I moved to Melbourne just as the Ricky Stuart regime was kicking off.
Being away from Bruce has made the one game we play at AAMI park against Melbourne each year take on more significance. I’ve still gotten back to Canberra for a couple of games (notably the greatest rugby league game ever played by a hooker). However, that game against Melbourne has remained in my mind all year – something to look forward to where hopefully we would be competitive. In 2016 the Raiders had already manhandled the Storm in Canberra before they came to Melbourne for the preliminary final. Sitting in the AAMI stands amongst an invading horde that just refused to be quiet, watching the Green Machine go toe-to-toe with one of the best sides in the competition was one of the best experiences of my football fandom (after this).
Subsequent years have really encapsulated the Raiders seasons. In round 26 of 2017 the Storm thumped a side already out of the finals 32-6. Canberra were still technically alive in round 20 of 2018, but a 44-10 pasting showed just how far off the mark they were.
In round 22, 2019 the Raiders play the Storm at AAMI park. By this stage we’ll know whether Canberra are going to play a serious part in 2019. I hope that when I get on the 96 tram on August 17 that I’m going to see a side ready to go toe-to-toe with the best again.
If you ask the ‘experts’ they’ll almost all tell you the Raiders are also-rans in 2019. They point to the losses of Boyd, Paulo and Austin, the ‘tiny’ forward pack, the Wighton experiment and the Rapana injury and say it’s too big of a mountain to climb. It used to be the Raiders were perennial picks for the wooden spoon; now they just inhabit the space outside the eight like a nosy neighbour looking over the fence at the fun on the other side.
Most of the reasons proffered for such a mediocre performance have more holes in them than the sandy outcrop of Lang Park. Paulo and Boyd have gone, but their styles had sacrifices that came with their benefits (not to mention the money it would have cost to keep them and what that would have done to the Raiders depth). It would have also kept the Raiders big but slow, and that effect had already created more defensive issues than they could handle. Anthony Griffin says you can’t win without size. I assume that’s a shock to the current premiers, who had one of the smallest packs in the competition in 2019.
Blake Austin is gone, but that’s almost addition by subtraction. Austin was an exhilarating ball-runner, but his defence and his involvement of his outside men was never properly developed in Canberra. Bringing Wighton into the line will help address some of those defensive issues; the rest could be addressed by a quicker (see: line speed), more defensive-minded pack.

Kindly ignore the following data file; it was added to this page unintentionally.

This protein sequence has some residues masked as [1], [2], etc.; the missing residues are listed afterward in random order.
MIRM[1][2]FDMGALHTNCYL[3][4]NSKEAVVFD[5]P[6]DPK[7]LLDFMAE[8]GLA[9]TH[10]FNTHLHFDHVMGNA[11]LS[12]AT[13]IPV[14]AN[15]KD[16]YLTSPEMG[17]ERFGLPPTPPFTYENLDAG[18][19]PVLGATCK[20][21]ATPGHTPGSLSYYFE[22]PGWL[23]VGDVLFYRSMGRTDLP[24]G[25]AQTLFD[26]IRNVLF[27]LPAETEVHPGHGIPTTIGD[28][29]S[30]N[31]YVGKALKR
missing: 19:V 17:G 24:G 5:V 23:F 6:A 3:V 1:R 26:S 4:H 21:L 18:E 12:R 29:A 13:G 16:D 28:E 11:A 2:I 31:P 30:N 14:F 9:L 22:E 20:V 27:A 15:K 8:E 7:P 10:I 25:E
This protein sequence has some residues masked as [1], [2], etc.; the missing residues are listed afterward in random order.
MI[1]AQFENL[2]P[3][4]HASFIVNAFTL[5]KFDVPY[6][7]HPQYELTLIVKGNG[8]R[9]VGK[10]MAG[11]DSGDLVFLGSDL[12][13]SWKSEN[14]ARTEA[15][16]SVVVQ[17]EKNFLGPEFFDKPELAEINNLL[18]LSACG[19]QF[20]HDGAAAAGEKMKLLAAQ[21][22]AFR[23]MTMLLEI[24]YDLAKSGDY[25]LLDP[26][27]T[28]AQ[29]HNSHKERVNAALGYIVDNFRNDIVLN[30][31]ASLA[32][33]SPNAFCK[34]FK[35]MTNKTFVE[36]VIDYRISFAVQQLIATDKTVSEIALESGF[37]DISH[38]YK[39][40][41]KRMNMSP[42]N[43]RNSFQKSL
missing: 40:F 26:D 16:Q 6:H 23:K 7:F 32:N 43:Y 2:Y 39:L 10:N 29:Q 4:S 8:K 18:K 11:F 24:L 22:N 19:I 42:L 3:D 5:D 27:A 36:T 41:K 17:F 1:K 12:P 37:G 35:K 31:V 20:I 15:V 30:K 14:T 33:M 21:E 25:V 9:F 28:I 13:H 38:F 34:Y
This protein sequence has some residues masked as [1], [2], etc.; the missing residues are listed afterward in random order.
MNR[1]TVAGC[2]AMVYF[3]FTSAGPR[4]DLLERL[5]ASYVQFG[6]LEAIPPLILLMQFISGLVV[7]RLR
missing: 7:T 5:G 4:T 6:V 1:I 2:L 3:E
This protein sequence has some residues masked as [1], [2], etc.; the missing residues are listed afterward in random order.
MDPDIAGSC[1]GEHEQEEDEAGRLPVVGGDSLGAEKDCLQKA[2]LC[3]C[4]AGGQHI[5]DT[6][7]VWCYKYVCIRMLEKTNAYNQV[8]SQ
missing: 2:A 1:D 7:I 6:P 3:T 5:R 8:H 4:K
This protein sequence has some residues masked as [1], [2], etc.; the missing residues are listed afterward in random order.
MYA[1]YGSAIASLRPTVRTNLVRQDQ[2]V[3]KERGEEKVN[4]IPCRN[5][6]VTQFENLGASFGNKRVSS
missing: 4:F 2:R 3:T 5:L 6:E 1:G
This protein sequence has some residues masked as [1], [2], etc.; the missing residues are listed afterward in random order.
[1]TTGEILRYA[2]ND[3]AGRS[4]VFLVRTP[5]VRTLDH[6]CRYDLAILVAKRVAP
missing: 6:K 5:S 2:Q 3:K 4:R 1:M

It reveals more that the punditry don’t actually watch the Raiders unless they absolutely have to. The Raiders have struggled with slow line-speed and poor edge defence in recent years. They have found it hard to finish games. Points have never been an issue. The changes they have made, combined with the presence of Josh Hodgson and Jack Wighton for the full-season could render these lazy assessments moot.
So can the Raiders make the eight in 2019, and (slightly less importantly) make my round 22 experience more enjoyable?
The problem with most assessments of the 2019 Canberra Raiders is that they are based on normative understandings of how football is won. You win with big forwards and a dominant seven. It’s a restrictive way to think about rugby league. This era’s Raiders success will be built differently.
If Canberra is to be successful in 2019 it will be because Josh Hodgson and Jack Wighton succeed. Josh Hodgson was arguably the best player in the NRL in the second half of 2019. He had 13 try assists in 11 matches, a stunning figure for a rake. In a side that looked discombobulated at times, he was serene. His creativity and deception around the ruck could make up for the loss of Paulo and Boyd, and more responsibility in attack may provide him with the opportunities he needs to really dominate. I also look forward to the flexibility that comes with Siliva Havili’s insertion giving him the opportunity to float wider in attack should he choose.